Recently discovered letters from Proust to a Paris neighbor show the author’s kindness even when he complained about the noise.
One might wonder why a man as sensitive to noise as Proust chose to live in a Paris building where someone might set up a dental practice two floors above him. That’s what happened in the early 1900s, when a harp-playing artist named Madame Marie Williams and her husband, an American dentist named Charles, moved into Proust’s building at 102 Boulevard Haussmann. Despite the noise, Proust and the Williamses developed a close friendship, as is documented in these letters written between 1908 and 1916. Proust may have soundproofed his apartment with “a marbleized, decorative cork,” as Davis writes in her translator’s note, but that wasn’t enough to keep out sounds of hammering or carpet beating. Yet it’s hard to imagine politer requests to keep it down: “If in the morning there is hammering above me it’s all over for the whole day for resting,” Proust writes in 1909, a request for silence that included a gift of four pheasants. The tone of these letters, as Proust scholar Jean-Yves Tadié notes in the foreword, is that “of ever growing intimacy” between Proust and Marie. He shows her sections of what would become Volume 2 of In Search of Lost Time and expresses sadness over the World War I bombing of Reims cathedral. Marie’s responses, thought to be lost, would have made the book more engaging, but Proust’s letters are as poetic as one might expect. They also show his self-deprecating wit. In 1911, he writes that, when repairs to Marie’s apartment are finished, “the silence will resound in my ears so abnormally that, mourning the vanished electricians and the departed carpet-layer, I will miss my Lullaby.”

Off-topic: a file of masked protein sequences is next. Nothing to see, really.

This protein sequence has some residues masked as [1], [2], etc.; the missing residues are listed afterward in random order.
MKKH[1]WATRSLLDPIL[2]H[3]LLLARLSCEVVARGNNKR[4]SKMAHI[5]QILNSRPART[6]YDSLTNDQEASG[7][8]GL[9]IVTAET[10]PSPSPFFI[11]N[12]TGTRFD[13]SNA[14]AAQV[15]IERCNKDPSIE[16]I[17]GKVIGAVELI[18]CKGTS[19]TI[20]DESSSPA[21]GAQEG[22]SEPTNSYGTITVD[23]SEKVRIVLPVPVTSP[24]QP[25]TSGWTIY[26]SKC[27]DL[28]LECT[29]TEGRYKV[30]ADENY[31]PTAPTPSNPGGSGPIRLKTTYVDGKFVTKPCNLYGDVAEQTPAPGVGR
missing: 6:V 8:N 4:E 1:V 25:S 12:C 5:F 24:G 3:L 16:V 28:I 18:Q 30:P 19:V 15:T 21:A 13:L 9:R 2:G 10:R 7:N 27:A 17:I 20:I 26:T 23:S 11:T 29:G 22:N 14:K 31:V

A trove of charming correspondence from literature’s most famous “noise phobic.”